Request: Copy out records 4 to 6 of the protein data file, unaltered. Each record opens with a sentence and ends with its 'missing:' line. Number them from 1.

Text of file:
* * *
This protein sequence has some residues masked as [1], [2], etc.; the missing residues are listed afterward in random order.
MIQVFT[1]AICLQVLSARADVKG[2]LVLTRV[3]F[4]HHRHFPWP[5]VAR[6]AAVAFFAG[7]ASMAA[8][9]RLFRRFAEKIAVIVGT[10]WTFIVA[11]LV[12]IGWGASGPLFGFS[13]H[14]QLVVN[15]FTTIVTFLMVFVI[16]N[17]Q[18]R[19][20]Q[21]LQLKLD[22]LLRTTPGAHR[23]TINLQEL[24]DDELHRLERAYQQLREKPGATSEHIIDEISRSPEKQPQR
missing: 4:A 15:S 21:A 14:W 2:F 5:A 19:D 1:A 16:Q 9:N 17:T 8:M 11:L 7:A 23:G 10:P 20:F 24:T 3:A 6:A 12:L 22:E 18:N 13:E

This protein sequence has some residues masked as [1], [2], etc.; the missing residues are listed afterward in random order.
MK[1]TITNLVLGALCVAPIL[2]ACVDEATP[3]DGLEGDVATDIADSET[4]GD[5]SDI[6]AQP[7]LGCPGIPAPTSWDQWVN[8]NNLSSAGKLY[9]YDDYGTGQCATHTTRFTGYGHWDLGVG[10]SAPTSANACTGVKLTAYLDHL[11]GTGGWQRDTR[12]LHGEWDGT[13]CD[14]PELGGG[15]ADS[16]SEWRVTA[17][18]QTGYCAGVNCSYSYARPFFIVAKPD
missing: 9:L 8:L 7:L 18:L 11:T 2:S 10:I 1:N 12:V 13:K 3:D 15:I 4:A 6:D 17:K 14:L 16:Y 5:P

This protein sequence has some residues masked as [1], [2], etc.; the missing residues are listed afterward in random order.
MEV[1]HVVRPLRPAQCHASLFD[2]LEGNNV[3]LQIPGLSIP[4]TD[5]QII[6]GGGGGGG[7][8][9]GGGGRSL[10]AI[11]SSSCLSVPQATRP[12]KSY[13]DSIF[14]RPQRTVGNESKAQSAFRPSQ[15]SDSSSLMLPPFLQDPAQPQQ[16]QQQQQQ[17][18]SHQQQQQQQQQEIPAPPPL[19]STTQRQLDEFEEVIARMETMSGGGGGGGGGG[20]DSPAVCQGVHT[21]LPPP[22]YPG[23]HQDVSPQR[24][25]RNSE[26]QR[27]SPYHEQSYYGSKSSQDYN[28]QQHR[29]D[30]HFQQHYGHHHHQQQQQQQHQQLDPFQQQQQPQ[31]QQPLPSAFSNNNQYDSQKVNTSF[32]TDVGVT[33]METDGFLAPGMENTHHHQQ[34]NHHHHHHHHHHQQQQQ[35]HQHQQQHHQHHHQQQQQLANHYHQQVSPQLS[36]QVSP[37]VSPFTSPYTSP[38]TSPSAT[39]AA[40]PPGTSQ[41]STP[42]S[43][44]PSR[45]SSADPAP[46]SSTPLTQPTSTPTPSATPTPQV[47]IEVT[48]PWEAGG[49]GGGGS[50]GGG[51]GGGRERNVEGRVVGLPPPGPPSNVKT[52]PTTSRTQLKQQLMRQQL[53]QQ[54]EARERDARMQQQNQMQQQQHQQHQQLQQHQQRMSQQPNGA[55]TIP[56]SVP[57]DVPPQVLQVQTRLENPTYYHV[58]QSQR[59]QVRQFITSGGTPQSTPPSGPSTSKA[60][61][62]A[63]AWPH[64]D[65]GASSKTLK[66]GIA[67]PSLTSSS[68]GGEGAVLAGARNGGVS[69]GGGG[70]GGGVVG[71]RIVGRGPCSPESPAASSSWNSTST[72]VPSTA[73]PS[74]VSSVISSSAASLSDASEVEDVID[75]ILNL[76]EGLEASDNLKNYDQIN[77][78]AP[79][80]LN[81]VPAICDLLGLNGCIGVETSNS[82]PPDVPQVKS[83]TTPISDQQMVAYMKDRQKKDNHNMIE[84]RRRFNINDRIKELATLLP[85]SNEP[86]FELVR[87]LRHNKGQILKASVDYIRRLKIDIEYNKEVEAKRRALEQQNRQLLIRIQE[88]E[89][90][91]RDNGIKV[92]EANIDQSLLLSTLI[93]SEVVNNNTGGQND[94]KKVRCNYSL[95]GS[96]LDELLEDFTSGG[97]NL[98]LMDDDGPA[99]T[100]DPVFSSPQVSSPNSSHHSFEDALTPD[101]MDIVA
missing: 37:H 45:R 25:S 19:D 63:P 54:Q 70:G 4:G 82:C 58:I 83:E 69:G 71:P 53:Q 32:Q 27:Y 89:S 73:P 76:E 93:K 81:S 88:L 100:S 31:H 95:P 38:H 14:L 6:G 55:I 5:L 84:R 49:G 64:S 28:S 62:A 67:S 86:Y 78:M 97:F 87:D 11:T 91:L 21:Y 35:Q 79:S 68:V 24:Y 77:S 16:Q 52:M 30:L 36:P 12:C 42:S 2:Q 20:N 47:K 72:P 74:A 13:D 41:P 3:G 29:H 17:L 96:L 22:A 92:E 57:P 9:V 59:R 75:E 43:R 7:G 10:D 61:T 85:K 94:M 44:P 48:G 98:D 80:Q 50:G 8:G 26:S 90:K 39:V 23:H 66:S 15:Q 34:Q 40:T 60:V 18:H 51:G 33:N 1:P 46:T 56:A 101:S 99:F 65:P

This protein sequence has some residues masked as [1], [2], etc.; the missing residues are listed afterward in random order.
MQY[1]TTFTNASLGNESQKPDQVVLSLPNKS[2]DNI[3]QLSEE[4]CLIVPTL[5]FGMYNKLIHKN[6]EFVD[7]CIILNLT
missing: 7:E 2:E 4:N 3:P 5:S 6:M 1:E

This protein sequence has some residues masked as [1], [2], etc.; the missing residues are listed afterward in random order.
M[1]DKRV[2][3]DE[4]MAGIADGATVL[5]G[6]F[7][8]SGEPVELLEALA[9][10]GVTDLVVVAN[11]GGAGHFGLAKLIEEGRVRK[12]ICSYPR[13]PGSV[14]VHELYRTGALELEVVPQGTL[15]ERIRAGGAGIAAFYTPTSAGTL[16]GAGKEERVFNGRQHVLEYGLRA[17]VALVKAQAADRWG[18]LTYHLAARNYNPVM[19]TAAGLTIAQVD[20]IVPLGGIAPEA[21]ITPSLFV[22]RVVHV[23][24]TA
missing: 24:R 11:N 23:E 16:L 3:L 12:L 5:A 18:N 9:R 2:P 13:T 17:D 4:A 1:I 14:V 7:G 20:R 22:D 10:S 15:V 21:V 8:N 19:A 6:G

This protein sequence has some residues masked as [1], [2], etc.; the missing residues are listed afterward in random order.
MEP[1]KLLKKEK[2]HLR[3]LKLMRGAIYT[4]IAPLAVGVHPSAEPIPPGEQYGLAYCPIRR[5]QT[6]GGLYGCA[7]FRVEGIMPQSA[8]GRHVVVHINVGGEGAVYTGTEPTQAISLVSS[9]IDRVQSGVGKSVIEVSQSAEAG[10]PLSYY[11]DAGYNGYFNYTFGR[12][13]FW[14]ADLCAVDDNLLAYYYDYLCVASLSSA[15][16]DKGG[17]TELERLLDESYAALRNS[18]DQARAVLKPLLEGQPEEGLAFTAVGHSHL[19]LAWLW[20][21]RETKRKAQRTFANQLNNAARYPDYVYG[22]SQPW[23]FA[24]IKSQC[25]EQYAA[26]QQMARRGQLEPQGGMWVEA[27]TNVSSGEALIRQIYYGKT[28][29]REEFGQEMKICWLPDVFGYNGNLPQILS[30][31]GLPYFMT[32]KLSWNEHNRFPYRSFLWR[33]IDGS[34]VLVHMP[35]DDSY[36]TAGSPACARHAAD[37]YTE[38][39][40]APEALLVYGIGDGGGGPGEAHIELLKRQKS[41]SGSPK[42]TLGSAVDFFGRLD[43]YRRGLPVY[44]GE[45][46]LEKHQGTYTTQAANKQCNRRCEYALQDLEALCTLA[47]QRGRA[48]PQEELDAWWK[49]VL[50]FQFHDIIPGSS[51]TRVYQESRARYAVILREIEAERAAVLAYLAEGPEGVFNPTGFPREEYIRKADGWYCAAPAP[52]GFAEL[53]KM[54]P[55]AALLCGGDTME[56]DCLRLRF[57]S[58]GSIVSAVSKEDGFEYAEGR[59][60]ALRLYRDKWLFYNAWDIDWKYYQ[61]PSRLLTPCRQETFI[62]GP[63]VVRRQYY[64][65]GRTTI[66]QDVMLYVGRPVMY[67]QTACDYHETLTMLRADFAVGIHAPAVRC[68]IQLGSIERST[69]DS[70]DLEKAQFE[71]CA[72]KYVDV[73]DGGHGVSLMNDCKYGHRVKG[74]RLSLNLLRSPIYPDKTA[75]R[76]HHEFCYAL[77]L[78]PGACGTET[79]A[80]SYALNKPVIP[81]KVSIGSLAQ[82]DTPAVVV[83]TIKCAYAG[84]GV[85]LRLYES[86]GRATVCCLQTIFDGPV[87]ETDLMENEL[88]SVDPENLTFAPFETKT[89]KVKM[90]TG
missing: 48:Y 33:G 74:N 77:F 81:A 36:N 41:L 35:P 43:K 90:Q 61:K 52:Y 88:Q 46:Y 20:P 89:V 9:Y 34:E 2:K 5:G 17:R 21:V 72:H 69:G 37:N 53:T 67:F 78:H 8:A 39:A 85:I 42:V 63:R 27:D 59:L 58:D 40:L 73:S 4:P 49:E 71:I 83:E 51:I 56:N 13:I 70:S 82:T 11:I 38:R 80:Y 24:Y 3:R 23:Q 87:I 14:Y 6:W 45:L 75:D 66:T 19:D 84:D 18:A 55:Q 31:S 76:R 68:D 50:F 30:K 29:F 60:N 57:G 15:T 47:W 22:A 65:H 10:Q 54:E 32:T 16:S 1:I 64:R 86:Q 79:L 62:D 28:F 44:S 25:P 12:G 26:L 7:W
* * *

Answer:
This protein sequence has some residues masked as [1], [2], etc.; the missing residues are listed afterward in random order.
MQY[1]TTFTNASLGNESQKPDQVVLSLPNKS[2]DNI[3]QLSEE[4]CLIVPTL[5]FGMYNKLIHKN[6]EFVD[7]CIILNLT
missing: 7:E 2:E 4:N 3:P 5:S 6:M 1:E

This protein sequence has some residues masked as [1], [2], etc.; the missing residues are listed afterward in random order.
M[1]DKRV[2][3]DE[4]MAGIADGATVL[5]G[6]F[7][8]SGEPVELLEALA[9][10]GVTDLVVVAN[11]GGAGHFGLAKLIEEGRVRK[12]ICSYPR[13]PGSV[14]VHELYRTGALELEVVPQGTL[15]ERIRAGGAGIAAFYTPTSAGTL[16]GAGKEERVFNGRQHVLEYGLRA[17]VALVKAQAADRWG[18]LTYHLAARNYNPVM[19]TAAGLTIAQVD[20]IVPLGGIAPEA[21]ITPSLFV[22]RVVHV[23][24]TA
missing: 24:R 11:N 23:E 16:L 3:L 12:L 5:A 18:N 9:R 2:P 13:T 17:D 4:A 1:I 14:V 7:G 20:R 22:D 10:S 15:V 21:V 8:N 19:A 6:G

This protein sequence has some residues masked as [1], [2], etc.; the missing residues are listed afterward in random order.
MEP[1]KLLKKEK[2]HLR[3]LKLMRGAIYT[4]IAPLAVGVHPSAEPIPPGEQYGLAYCPIRR[5]QT[6]GGLYGCA[7]FRVEGIMPQSA[8]GRHVVVHINVGGEGAVYTGTEPTQAISLVSS[9]IDRVQSGVGKSVIEVSQSAEAG[10]PLSYY[11]DAGYNGYFNYTFGR[12][13]FW[14]ADLCAVDDNLLAYYYDYLCVASLSSA[15][16]DKGG[17]TELERLLDESYAALRNS[18]DQARAVLKPLLEGQPEEGLAFTAVGHSHL[19]LAWLW[20][21]RETKRKAQRTFANQLNNAARYPDYVYG[22]SQPW[23]FA[24]IKSQC[25]EQYAA[26]QQMARRGQLEPQGGMWVEA[27]TNVSSGEALIRQIYYGKT[28][29]REEFGQEMKICWLPDVFGYNGNLPQILS[30][31]GLPYFMT[32]KLSWNEHNRFPYRSFLWR[33]IDGS[34]VLVHMP[35]DDSY[36]TAGSPACARHAAD[37]YTE[38][39][40]APEALLVYGIGDGGGGPGEAHIELLKRQKS[41]SGSPK[42]TLGSAVDFFGRLD[43]YRRGLPVY[44]GE[45][46]LEKHQGTYTTQAANKQCNRRCEYALQDLEALCTLA[47]QRGRA[48]PQEELDAWWK[49]VL[50]FQFHDIIPGSS[51]TRVYQESRARYAVILREIEAERAAVLAYLAEGPEGVFNPTGFPREEYIRKADGWYCAAPAP[52]GFAEL[53]KM[54]P[55]AALLCGGDTME[56]DCLRLRF[57]S[58]GSIVSAVSKEDGFEYAEGR[59][60]ALRLYRDKWLFYNAWDIDWKYYQ[61]PSRLLTPCRQETFI[62]GP[63]VVRRQYY[64][65]GRTTI[66]QDVMLYVGRPVMY[67]QTACDYHETLTMLRADFAVGIHAPAVRC[68]IQLGSIERST[69]DS[70]DLEKAQFE[71]CA[72]KYVDV[73]DGGHGVSLMNDCKYGHRVKG[74]RLSLNLLRSPIYPDKTA[75]R[76]HHEFCYAL[77]L[78]PGACGTET[79]A[80]SYALNKPVIP[81]KVSIGSLAQ[82]DTPAVVV[83]TIKCAYAG[84]GV[85]LRLYES[86]GRATVCCLQTIFDGPV[87]ETDLMENEL[88]SVDPENLTFAPFETKT[89]KVKM[90]TG
missing: 48:Y 33:G 74:N 77:F 81:A 36:N 41:L 35:P 43:K 90:Q 61:K 52:Y 88:Q 46:Y 20:P 89:V 9:Y 34:E 2:K 5:G 17:R 21:V 72:H 69:G 37:N 53:T 67:F 78:H 8:A 39:A 85:I 42:V 63:R 27:D 59:L 58:D 40:L 73:S 4:P 49:E 71:I 83:E 51:I 56:N 13:I 70:S 82:T 11:I 38:R 80:Y 24:Y 3:R 23:Q 87:I 14:Y 6:W 45:L 75:D 66:T 19:D 84:D 18:A 55:Q 31:S 76:R 68:D 50:F 30:K 29:F 60:N 57:G 15:T 47:W 22:A 65:H 10:Q 54:E 32:T 16:S 1:I 64:R 86:Q 79:L 62:D 28:F 44:S 25:P 12:G 26:L 7:W